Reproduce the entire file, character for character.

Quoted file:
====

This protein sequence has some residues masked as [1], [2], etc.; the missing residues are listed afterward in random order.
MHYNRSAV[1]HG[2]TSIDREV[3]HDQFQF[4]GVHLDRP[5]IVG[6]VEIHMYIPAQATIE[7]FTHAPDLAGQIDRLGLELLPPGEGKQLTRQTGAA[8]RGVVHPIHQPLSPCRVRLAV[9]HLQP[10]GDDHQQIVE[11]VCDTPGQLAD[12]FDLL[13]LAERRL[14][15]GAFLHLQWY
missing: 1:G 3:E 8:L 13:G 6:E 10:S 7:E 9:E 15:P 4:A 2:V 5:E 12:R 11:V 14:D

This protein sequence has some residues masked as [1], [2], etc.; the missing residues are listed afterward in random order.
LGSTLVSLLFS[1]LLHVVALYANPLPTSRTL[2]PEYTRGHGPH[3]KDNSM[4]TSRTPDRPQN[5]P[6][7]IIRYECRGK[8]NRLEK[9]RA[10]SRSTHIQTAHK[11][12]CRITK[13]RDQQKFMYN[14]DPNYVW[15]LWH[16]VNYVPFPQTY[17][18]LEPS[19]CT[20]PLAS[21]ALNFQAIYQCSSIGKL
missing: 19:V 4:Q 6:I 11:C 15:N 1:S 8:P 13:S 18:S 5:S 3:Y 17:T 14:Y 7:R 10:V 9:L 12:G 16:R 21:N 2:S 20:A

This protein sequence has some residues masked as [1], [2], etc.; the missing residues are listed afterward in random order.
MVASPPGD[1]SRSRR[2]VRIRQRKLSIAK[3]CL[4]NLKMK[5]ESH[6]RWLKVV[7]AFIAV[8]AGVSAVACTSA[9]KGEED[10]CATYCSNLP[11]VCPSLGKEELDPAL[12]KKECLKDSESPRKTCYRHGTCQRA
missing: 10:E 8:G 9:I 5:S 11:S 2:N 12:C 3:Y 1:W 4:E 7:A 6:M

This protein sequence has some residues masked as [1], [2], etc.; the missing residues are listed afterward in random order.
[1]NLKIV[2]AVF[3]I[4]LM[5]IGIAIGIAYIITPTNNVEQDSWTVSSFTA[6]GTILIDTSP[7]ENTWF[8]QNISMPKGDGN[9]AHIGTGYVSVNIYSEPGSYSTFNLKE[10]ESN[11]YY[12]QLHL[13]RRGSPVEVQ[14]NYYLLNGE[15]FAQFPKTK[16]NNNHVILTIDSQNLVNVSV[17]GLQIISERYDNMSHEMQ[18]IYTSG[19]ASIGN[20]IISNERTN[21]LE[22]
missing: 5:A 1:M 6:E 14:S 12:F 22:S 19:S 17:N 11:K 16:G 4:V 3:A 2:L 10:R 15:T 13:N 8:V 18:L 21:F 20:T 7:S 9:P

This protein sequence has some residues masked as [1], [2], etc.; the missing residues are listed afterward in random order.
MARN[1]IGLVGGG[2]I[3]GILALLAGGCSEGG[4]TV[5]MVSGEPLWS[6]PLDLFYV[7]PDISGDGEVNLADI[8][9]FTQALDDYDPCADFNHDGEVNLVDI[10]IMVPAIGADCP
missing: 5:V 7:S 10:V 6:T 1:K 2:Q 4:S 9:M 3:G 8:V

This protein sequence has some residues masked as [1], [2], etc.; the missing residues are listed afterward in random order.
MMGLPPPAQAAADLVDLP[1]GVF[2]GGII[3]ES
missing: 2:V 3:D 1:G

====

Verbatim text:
This protein sequence has some residues masked as [1], [2], etc.; the missing residues are listed afterward in random order.
MHYNRSAV[1]HG[2]TSIDREV[3]HDQFQF[4]GVHLDRP[5]IVG[6]VEIHMYIPAQATIE[7]FTHAPDLAGQIDRLGLELLPPGEGKQLTRQTGAA[8]RGVVHPIHQPLSPCRVRLAV[9]HLQP[10]GDDHQQIVE[11]VCDTPGQLAD[12]FDLL[13]LAERRL[14][15]GAFLHLQWY
missing: 1:G 3:E 8:L 13:G 6:E 10:S 7:E 9:E 15:P 4:A 2:V 5:E 12:R 11:V 14:D

This protein sequence has some residues masked as [1], [2], etc.; the missing residues are listed afterward in random order.
LGSTLVSLLFS[1]LLHVVALYANPLPTSRTL[2]PEYTRGHGPH[3]KDNSM[4]TSRTPDRPQN[5]P[6][7]IIRYECRGK[8]NRLEK[9]RA[10]SRSTHIQTAHK[11][12]CRITK[13]RDQQKFMYN[14]DPNYVW[15]LWH[16]VNYVPFPQTY[17][18]LEPS[19]CT[20]PLAS[21]ALNFQAIYQCSSIGKL
missing: 19:V 4:Q 6:I 11:C 15:N 1:S 8:P 13:S 18:S 5:S 3:Y 17:T 14:Y 7:R 10:V 9:L 12:G 16:R 21:N 2:S 20:A

This protein sequence has some residues masked as [1], [2], etc.; the missing residues are listed afterward in random order.
MVASPPGD[1]SRSRR[2]VRIRQRKLSIAK[3]CL[4]NLKMK[5]ESH[6]RWLKVV[7]AFIAV[8]AGVSAVACTSA[9]KGEED[10]CATYCSNLP[11]VCPSLGKEELDPAL[12]KKECLKDSESPRKTCYRHGTCQRA
missing: 10:E 8:G 9:I 5:S 11:S 2:N 12:C 3:Y 1:W 4:E 7:A 6:M

This protein sequence has some residues masked as [1], [2], etc.; the missing residues are listed afterward in random order.
[1]NLKIV[2]AVF[3]I[4]LM[5]IGIAIGIAYIITPTNNVEQDSWTVSSFTA[6]GTILIDTSP[7]ENTWF[8]QNISMPKGDGN[9]AHIGTGYVSVNIYSEPGSYSTFNLKE[10]ESN[11]YY[12]QLHL[13]RRGSPVEVQ[14]NYYLLNGE[15]FAQFPKTK[16]NNNHVILTIDSQNLVNVSV[17]GLQIISERYDNMSHEMQ[18]IYTSG[19]ASIGN[20]IISNERTN[21]LE[22]
missing: 5:A 1:M 6:E 14:S 12:F 22:S 19:S 17:N 11:K 16:G 4:V 3:A 2:L 10:R 15:T 13:N 8:V 18:L 21:F 20:T 7:S 9:P

This protein sequence has some residues masked as [1], [2], etc.; the missing residues are listed afterward in random order.
MARN[1]IGLVGGG[2]I[3]GILALLAGGCSEGG[4]TV[5]MVSGEPLWS[6]PLDLFYV[7]PDISGDGEVNLADI[8][9]FTQALDDYDPCADFNHDGEVNLVDI[10]IMVPAIGADCP
missing: 5:V 7:S 10:V 6:T 1:K 2:Q 4:S 9:M 3:G 8:V

This protein sequence has some residues masked as [1], [2], etc.; the missing residues are listed afterward in random order.
MMGLPPPAQAAADLVDLP[1]GVF[2]GGII[3]ES
missing: 2:V 3:D 1:G